Text Messaging Featured Article
Text Messaging Turns Twenty
It’s the birthday of the text message, so let’s get some cake and light some candles! Wait, twenty candles, really? Yes, text messaging has turned 20 years old, and while it may not have always been as popular as it is these days, it’s now a staple of communication.
Ever since mobile phones added letters to the number pad, texting has been popular. The first text message was sent December 3rd, 1992, in London. Text engineer Neil Papworth texted Richard Jarvis, a Vodafone (News - Alert) employee, the message “Merry Christmas,” thus kicking off the tradition of texting people for holidays and other celebrations rather than saying it in person.
However, it wasn’t until the next year that Nokia (News - Alert) made texting within the same network available. Even then, as it was limited to the Nokia network, its usage was very limited until 1999, when text messages could be sent from network to network, thus allowing for greater communication.
In spite of texting seeming to be more time consuming than actually calling someone, being limited to 160 characters and having to click through numbers to get to the desired letter, it caught on quickly, especially with students. Three years later, there were more than 250 billion text messages being sent across the world.
Eventually, SMS reached the point where it was no longer just used by students and children, partially due to many of the students joining the workforce. From there, it never looked back, with smartphones and texting plans making it easier than ever to send messages.
In a business environment, SMS has become an essential tool for getting in touch with co-workers. It’s easy to send out a reminder for a meeting that starts in five minutes, or to exchange information quickly. Even if someone is on a vacation, it takes seconds to receive and respond to a text asking what the password for a computer is, or how many units one needs to order.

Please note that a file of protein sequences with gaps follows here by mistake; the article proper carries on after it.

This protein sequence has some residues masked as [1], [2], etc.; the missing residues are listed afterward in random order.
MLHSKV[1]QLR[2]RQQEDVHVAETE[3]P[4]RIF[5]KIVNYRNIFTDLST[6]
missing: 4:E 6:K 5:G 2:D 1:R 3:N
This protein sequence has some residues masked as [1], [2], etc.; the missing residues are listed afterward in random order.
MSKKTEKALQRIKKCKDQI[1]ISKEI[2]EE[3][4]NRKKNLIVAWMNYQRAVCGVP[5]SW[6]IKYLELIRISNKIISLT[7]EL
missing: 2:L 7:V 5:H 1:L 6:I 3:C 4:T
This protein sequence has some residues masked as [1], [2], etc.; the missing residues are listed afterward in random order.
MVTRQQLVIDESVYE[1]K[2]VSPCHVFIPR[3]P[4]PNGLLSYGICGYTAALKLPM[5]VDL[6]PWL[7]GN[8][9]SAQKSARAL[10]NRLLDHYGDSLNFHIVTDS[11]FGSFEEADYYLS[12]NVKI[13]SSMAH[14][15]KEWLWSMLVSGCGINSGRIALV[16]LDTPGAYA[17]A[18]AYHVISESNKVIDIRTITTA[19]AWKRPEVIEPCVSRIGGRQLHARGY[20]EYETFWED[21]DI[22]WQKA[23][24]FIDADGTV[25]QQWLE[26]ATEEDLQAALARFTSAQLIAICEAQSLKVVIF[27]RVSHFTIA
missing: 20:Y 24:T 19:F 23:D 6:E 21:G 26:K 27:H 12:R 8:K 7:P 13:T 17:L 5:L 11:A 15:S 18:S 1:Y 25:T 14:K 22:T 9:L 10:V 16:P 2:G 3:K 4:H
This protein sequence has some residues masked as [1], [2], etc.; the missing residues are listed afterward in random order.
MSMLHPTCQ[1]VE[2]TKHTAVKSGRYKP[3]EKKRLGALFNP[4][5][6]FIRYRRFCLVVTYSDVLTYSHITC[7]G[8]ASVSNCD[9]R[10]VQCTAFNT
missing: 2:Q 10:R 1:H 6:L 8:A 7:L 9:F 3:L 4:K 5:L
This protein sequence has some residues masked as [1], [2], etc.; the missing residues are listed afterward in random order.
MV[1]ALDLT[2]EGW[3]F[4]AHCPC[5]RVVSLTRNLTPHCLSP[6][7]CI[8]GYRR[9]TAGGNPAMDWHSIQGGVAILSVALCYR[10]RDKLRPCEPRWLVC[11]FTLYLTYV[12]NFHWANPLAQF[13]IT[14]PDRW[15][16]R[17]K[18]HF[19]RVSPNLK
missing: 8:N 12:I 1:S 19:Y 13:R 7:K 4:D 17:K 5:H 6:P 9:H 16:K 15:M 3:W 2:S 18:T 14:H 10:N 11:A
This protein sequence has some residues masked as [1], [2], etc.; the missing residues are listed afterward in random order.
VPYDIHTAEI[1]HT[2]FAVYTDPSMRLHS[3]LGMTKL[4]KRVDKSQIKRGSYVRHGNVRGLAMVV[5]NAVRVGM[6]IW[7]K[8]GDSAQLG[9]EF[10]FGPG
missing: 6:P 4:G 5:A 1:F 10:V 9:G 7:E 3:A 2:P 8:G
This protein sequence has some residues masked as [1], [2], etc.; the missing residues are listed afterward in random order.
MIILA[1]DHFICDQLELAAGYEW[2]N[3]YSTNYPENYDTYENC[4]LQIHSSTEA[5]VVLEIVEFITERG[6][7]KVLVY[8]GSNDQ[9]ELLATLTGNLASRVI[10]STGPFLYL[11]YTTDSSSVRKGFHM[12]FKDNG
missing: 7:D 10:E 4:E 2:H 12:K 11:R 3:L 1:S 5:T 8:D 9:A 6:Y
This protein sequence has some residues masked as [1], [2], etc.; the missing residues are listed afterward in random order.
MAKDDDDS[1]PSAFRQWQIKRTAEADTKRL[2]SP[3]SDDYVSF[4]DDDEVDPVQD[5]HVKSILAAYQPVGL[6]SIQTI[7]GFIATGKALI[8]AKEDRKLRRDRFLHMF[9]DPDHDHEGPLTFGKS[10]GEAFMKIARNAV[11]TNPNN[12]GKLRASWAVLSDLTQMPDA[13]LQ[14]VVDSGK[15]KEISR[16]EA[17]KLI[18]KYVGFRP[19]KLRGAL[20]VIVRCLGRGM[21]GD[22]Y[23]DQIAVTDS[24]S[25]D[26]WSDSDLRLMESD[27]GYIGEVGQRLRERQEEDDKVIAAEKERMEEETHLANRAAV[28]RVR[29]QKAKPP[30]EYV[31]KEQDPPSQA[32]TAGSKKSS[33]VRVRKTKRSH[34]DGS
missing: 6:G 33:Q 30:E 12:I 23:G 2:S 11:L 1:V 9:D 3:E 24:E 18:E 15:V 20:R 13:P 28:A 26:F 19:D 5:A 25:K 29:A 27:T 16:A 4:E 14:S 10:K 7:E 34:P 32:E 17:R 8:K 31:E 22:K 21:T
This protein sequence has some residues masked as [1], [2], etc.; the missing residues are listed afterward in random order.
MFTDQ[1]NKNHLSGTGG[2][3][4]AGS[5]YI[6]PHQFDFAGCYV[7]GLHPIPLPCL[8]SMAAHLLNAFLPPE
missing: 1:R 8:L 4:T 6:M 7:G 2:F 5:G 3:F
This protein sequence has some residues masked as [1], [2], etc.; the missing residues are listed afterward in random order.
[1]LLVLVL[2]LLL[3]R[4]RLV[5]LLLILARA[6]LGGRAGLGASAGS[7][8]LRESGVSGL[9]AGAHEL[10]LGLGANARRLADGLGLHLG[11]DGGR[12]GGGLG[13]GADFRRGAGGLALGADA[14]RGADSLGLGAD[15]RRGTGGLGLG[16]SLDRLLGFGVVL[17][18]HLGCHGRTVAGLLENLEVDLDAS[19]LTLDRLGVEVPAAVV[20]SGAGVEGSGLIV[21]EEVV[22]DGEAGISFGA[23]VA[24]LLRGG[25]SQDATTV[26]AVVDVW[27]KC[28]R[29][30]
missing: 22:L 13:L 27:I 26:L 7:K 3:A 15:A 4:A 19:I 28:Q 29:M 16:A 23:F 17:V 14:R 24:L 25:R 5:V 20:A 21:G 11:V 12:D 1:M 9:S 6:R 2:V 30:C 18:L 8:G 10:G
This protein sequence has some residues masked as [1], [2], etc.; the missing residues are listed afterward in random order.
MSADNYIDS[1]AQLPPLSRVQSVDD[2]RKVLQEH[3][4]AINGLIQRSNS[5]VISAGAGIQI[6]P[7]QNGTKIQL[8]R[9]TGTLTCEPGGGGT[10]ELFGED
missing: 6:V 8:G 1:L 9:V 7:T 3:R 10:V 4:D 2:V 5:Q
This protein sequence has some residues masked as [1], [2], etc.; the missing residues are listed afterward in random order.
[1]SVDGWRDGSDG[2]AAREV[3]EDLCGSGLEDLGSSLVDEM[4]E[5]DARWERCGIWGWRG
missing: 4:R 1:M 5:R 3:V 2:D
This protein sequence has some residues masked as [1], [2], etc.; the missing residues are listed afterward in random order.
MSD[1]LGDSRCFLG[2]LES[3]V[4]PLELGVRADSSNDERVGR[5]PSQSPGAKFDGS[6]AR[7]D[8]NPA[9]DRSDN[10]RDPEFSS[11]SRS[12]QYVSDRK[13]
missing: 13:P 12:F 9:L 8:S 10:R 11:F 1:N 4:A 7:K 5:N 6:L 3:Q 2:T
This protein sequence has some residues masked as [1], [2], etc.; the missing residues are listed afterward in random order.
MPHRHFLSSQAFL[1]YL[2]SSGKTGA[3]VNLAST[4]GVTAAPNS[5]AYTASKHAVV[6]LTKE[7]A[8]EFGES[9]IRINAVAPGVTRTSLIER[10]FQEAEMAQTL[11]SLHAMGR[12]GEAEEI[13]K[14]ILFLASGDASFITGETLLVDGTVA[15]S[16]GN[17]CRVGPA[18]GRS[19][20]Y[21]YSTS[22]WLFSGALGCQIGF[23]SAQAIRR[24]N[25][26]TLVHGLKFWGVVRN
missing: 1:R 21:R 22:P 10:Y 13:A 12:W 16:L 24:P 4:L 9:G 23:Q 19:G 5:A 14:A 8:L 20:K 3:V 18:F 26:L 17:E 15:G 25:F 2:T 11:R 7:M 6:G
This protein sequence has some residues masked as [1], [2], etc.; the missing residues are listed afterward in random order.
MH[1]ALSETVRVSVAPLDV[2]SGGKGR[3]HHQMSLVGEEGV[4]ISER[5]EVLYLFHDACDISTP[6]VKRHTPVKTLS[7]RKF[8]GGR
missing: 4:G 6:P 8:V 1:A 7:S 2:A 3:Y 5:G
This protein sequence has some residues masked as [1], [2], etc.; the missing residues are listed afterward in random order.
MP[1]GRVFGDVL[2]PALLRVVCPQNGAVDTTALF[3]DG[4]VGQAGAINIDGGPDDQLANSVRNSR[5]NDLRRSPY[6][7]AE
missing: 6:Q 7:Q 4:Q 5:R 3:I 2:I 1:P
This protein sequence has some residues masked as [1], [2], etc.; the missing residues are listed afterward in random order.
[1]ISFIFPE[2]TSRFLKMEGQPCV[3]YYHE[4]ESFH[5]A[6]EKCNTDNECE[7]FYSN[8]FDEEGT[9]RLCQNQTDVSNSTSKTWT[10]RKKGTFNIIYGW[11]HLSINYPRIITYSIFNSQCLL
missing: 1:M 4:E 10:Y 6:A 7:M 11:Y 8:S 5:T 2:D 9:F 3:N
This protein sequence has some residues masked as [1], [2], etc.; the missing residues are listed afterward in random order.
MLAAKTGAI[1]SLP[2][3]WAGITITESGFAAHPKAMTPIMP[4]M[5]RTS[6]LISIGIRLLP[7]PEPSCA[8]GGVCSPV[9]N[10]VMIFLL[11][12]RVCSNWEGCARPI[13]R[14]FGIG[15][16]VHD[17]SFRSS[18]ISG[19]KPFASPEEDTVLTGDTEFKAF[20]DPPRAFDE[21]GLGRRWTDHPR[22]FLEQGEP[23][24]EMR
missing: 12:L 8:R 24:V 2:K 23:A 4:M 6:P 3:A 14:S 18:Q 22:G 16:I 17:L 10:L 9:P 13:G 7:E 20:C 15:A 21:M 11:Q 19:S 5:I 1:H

However, 20 might be middle-aged in technology years, as traditional mobile phone SMS is beginning to give way to Internet-based services. These are more affordable than messaging plans, and come with extra features that text messages tend to lack, causing revenues from text messaging to start descending in some countries.
That’s not to say the end is near, of course. There is competition to the traditional text message, yes, but SMS is not on its way out. It’s still used very commonly (especially by those without smartphones), and used by businesses to contact customers, by reality shows for viewers to cast votes, and even to pay for car parking in some cities.
So happy birthday to SMS. You’ve come a long way since you first wished someone a “Merry Christmas,” and the future is still bright for you. We’ll keep an eye on your progress in the years to come, to see what SMS develops into.
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Edited by Amanda Ciccatelli